Small Changes

So what constitutes a small change? Let me give you a real life example that I had. As part of the daily health check that I do for the company I work for. The health check steps are documented in a wiki page with checkboxes so you know which steps are executed as you go along.

Once of these steps was check if a file was transferred successfully to its destination. To do this, we would FTP to the remote host and see if the file was present every morning. This process didn’t take long. About 5 min each day. This was one task out of many as part of our health check that would take about an hour to accomplish if there was no issues. Over a day at times if there was. To save time with this check I wrote a python script that would show a web page (Using SimpleHTTPServer) of the remote directory to be viewed. The script took about 15 min to write. Now we have a visual indicator that is embedded in the wiki page (through iframes) to see if the file is present. This change alone saved 5 min. Yes, the script could be made better, a better solution would be to send an alert email or SMS etc if the file isn’t present or other countless improvements, but that is not the point.

This small change which saved 5 min was a first step. Other small improvements followed. Provided there are no issues, the health check is now down to 5-10 min. With issues, its is now rare that they would take a day or more. Most of the time its an hour or two to resolve the issues. We still have a long way to go, but we are on the journey.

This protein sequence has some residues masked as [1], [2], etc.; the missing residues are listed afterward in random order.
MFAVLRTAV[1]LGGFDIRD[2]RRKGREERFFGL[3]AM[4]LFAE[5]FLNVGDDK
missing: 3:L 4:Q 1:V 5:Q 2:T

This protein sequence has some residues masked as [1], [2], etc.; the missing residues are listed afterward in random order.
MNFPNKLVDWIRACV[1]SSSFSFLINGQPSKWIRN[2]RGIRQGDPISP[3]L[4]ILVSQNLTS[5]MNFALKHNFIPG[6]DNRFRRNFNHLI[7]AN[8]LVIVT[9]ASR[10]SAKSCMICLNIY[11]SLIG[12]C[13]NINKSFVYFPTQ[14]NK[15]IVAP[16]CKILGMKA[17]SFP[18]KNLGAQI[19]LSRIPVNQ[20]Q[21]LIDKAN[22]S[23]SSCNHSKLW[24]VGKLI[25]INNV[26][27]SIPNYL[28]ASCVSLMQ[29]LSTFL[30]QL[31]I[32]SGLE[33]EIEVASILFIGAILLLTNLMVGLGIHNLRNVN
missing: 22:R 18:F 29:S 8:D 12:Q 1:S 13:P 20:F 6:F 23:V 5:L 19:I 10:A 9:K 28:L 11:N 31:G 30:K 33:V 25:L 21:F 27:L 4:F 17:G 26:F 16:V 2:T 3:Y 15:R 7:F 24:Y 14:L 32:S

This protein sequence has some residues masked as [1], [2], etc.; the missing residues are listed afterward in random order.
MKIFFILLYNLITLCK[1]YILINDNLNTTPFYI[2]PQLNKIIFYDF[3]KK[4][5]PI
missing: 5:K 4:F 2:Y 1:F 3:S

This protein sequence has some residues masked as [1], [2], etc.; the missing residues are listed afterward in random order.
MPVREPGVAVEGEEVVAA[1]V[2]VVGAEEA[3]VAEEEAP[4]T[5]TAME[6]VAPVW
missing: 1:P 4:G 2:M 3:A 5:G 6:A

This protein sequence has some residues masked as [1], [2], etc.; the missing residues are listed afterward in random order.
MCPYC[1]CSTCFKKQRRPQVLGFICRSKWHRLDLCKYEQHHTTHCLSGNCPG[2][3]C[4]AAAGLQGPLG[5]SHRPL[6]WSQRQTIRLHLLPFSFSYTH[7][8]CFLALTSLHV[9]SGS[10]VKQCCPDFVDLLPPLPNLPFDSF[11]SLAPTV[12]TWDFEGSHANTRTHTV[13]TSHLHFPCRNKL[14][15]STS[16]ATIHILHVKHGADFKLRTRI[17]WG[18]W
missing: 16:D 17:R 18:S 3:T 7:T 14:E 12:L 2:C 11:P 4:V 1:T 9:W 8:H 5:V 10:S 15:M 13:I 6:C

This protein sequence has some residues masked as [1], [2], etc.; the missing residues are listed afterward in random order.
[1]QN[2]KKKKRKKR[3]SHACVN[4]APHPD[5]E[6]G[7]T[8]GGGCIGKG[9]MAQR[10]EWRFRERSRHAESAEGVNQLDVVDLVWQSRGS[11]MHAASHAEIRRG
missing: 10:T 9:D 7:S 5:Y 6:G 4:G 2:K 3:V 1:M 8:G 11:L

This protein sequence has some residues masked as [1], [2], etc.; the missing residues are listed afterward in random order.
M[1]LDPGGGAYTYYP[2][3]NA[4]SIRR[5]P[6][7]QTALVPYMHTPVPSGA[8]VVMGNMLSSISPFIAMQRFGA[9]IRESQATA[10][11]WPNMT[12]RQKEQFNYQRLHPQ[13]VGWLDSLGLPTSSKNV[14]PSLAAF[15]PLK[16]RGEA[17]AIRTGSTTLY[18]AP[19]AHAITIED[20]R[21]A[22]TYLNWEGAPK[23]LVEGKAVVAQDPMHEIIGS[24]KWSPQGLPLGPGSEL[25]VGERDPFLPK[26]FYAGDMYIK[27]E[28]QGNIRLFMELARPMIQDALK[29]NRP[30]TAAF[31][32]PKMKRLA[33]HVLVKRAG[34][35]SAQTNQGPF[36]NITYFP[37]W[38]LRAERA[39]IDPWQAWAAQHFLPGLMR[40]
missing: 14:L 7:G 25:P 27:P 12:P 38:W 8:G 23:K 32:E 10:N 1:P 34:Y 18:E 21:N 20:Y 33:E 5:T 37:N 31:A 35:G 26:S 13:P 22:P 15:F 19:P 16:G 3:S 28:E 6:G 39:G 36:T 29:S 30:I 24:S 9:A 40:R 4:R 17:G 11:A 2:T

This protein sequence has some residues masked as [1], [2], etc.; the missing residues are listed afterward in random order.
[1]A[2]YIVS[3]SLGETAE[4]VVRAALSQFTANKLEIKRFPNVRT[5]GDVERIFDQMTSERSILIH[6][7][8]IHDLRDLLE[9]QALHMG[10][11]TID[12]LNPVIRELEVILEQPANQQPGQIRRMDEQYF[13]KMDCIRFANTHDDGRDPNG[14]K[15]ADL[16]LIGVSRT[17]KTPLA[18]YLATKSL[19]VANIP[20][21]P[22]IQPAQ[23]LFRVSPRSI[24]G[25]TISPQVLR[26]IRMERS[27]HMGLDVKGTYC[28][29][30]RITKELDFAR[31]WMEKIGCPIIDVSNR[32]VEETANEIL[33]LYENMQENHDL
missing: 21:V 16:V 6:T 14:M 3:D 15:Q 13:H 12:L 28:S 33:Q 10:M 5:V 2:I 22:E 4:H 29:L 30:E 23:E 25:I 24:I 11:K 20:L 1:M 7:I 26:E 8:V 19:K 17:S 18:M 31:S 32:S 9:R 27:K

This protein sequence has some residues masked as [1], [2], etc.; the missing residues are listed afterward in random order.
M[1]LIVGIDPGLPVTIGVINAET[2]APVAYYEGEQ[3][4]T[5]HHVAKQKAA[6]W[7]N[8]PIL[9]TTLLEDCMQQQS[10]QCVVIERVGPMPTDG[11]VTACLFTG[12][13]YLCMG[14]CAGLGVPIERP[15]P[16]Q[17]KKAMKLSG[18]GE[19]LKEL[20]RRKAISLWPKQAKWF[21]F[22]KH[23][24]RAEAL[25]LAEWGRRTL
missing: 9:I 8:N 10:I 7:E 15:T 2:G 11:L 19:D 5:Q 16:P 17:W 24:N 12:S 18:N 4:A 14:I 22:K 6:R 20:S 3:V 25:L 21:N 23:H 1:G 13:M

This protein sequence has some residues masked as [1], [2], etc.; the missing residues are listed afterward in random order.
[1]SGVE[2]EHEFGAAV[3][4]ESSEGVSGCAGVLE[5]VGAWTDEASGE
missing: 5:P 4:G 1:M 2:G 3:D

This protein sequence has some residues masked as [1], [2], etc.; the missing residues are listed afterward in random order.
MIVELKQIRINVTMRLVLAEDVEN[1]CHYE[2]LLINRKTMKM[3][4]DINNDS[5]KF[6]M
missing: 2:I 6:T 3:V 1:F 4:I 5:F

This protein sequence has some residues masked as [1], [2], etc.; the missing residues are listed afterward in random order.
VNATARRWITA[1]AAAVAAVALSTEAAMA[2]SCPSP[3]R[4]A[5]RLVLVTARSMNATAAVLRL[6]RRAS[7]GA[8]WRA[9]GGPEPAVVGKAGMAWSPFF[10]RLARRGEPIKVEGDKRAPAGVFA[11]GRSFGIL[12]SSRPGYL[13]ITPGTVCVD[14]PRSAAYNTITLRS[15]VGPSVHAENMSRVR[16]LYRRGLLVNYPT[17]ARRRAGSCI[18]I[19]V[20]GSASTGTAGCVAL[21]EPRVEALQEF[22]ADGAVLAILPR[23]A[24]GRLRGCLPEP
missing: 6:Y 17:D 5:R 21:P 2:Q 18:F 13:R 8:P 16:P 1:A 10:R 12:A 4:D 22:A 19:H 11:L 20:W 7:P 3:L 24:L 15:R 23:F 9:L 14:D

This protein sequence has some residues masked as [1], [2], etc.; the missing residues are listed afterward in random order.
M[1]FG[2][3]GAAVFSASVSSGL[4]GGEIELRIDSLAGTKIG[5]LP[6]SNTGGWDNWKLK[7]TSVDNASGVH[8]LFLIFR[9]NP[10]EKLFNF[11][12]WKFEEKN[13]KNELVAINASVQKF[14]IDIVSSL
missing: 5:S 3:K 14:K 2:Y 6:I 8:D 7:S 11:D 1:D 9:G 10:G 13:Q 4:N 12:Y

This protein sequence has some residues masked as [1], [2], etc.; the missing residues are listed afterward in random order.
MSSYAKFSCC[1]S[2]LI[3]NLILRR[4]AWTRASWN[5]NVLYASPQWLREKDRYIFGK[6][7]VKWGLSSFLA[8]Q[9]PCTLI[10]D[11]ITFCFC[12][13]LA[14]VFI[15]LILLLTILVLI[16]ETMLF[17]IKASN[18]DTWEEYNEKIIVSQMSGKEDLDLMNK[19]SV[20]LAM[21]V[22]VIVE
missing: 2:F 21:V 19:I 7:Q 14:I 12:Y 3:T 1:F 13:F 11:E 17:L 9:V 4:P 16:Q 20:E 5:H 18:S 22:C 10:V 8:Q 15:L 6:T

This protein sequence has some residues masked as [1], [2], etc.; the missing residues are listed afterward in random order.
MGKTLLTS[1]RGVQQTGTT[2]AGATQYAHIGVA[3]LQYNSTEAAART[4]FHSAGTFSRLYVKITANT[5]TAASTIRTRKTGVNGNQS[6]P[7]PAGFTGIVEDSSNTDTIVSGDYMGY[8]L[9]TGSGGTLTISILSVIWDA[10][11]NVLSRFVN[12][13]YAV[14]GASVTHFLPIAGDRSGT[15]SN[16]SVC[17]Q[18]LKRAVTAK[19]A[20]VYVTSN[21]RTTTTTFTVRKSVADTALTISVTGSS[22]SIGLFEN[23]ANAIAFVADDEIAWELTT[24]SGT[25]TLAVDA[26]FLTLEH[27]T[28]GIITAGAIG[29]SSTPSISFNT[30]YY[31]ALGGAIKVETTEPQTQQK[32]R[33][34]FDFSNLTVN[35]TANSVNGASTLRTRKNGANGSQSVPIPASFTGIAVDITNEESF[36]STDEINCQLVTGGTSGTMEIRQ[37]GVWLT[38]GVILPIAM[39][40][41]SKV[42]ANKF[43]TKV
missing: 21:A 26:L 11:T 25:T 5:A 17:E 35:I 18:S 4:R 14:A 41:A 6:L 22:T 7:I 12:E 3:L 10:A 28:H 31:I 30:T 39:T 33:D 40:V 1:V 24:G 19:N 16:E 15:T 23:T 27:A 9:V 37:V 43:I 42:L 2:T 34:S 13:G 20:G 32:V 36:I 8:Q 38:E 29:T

The point is, that you start with something and build upon it and keep trying to improve it. Some things work, some don’t, but you won’t know until you try.

Galls Law

John Gall, an American paediatrician wrote a book “General systemantics : an essay on how systems work, and especially how they fail.”

In this book (Which I admit I haven’t read) there is one statement his is known for

A complex system that works is invariably found to have evolved from a simple system that worked. A complex system designed from scratch never works and cannot be patched up to make it work. You have to start over with a working simple system

Here John Gall advocates building complex systems through evolution by starting with a simple system and building upon it. Pretty much how an Agile project should work.

 W. Edwards Deming

Now we come to the tail end of this post. Back in World War 2, while the men were fighting, the women would be the ones working in the factories. Building every day products and the machinery of war. With limited resources, the factories had to work smarter and harder to get reasonable productivity. Deming, through all this worked out a system to achieve this.

At the end of the war, all the men came back and the women were out and everything went back to the way it was. At least in America and the allied nations.

In Japan, they were just trying to re-build from after the War. Deming was brought over  the techniques that he developed during the war. The Japanese embraced this. None more than Toyota. Which is where we get the Toyota Production system and the start of Lean.

One of these techniques that Deming brought over was the PDCA cycle. Also known as the Deming Cycle.


  • Plan your change and determine its success criteria
  • Do your change
  • Check that it meets the success criteria
  • Act accordingly
    • If the success criteria is met, Yay complete.
    • If the success criteria is not met, the re-evaluate and plan the next step and repeat the cycle.


So as you can see, through independent means, many people have found that the evolutionary way to trial and error seems to be the best means to achieve the best solution to a problem. Be it nature, manufacturing or computer science.

Leave a Reply

This site uses Akismet to reduce spam. Learn how your comment data is processed.